Small in stature but mighty in performance, Irish Mythen returns to Salmon Arm on Valentine’s Day.
Anybody who has been around the Salmon Arm Roots & Blues Festival for a long time has never seen a crowd as big as the one Mythen garnered at the Shade Stage on the Sunday afternoon at last year’s festival, says artistic director Peter North.
“One of the things that really triggered her reception was putting her on as a “tweener” Friday night before Ricky Skaggs,” says North. “People didn’t know her at that point, but getting her in front of a big crowd had them following her; it was a home run right out of the gate.”
North says Mythen was a delight to work with, in workshops or doing her own thing.
And that thing is a combination of heartfelt storytelling with (sometimes ribald) humour interjected between songs.
It is the humour, she says, that allows her to have a very socially-conscious driven message in her songs.
“People spend their hard-earned dollars to come to my shows so it’s my responsibility to bring them through the emotions,” she says in her soft Irish lilt. “It’s always nice to get positive feedback, but I wouldn’t be doing my job to the best of my ability if I didn’t draw the big crowds.”
Mythen says she loves immersing herself in festivals and talking to the crowds.
“I have the audacity to call it a job,” she laughs. “I am just so grateful for people, and the idea that someone who has a story not to be able to approach me would be awful.”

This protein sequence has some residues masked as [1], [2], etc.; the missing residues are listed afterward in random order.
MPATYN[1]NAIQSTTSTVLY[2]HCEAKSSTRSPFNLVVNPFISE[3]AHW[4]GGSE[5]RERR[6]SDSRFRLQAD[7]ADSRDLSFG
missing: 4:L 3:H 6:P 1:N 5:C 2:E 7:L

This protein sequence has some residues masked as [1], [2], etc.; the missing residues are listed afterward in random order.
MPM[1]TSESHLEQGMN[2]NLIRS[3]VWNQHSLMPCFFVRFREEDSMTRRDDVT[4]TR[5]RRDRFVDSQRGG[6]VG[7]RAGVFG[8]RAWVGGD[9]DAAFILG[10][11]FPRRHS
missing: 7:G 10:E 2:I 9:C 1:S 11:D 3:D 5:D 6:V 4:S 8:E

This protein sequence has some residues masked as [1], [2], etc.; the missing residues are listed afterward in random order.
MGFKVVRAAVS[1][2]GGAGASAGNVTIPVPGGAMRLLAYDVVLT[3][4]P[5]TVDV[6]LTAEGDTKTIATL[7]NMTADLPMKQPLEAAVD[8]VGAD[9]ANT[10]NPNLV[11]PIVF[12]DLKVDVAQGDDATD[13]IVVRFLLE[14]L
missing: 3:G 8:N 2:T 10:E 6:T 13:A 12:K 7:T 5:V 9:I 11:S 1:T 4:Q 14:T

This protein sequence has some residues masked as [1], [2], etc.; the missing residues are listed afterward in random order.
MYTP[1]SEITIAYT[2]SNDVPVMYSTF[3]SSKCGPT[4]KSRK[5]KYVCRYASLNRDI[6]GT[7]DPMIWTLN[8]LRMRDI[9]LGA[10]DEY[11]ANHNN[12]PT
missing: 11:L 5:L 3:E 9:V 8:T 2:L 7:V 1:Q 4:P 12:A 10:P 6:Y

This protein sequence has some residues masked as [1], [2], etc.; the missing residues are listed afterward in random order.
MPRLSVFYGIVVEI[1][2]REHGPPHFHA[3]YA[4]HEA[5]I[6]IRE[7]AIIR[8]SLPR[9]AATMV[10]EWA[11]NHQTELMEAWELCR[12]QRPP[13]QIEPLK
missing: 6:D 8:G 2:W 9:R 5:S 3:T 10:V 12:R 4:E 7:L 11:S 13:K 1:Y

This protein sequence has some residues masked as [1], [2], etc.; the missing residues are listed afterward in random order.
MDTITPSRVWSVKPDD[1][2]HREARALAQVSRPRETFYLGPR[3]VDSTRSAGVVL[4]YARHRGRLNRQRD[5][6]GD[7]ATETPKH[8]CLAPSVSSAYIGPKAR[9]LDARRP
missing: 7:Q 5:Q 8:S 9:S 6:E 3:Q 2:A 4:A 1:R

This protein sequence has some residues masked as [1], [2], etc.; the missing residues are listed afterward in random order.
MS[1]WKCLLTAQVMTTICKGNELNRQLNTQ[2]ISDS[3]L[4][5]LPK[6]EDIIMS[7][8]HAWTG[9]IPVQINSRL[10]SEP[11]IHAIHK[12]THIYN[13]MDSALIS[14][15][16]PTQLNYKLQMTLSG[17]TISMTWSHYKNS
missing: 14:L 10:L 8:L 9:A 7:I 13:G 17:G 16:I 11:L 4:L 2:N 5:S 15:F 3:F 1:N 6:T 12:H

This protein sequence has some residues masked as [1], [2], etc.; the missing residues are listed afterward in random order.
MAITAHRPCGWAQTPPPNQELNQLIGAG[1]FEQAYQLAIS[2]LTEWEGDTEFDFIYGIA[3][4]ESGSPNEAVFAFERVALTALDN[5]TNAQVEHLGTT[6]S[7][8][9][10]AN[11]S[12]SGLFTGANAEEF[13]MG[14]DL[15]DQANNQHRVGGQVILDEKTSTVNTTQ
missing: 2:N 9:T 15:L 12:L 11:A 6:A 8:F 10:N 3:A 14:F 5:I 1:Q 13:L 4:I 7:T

A huge fan of collaborative workshops, Mythen thrives on the fact the unique sessions with artists, who often have never even met, are an opportunity that will never happen again.
First and foremost, says Mythen, who has toured with Rod Stewart and Melissa Etheridge, she regards her career as a “damn humongous privilege.”
“It is hard work that’s unseen, it’s a sacrifice personally, but at the end of the day, the good way, way outweighs the bad,” she says.
An avid and talented national soccer player in her youth, Mythen had originally imagined a life of sport.
But at the age of 15 she moved to Bahrain with her parents, a place not conducive to women in sport.
“I didn’t know anyone so I spent a lot of time on my own; it was boring as bat shit,” she laughs, noting her parents gave her a guitar and her mum told her that despite not being able to read music, she would learn to play.
That she did, with a matchbox size book of chords that came with the guitar.
A few months later, Mythen played two songs at a local hotel and knew what she wanted to do with her life.
Back home in Ireland, Mythen started making money with her music at the age of 18.
Brought over for a Canadian festival in 2006, the talented artist says she fell in love with the country and moved to the Maritimes in 2007.
Inspired visually by many things, places and people, Mythen says she sees stories unfolding and tries to write what she sees.
“We love hearing and telling a good story,” she says of her Irish heritage. “People need to understand, so instead of using big, profound words, I use simple lyrics.”
But that doesn’t mean her words don’t have a profound effect on her audiences.
An early riser, Mythen sits down most mornings to write. If nothing happens after 10 minutes, she takes a break.
“The ability to write is like a muscle, you have to exercise it,” she says, noting 90 percent of her work never sees the light of day.
Then there are the gems like the ones that won Mythen the East Coast Music Association 2015 Roots Album of the Year.
Irish Mythen performs at 7 p.m. Wednesday, Feb. 14, at the Nexus at First, 450 Okanagan Ave. SE Doors open at 6:30, cash bar.
Young North Shuswap singer-songwriter Ruby Bruce will open for Mythen.
Tickets at $20 are going fast. They are available at www.rootsandblues.ca or drop into the office weekdays at at the corner of Third Street and Fifth Avenue SW.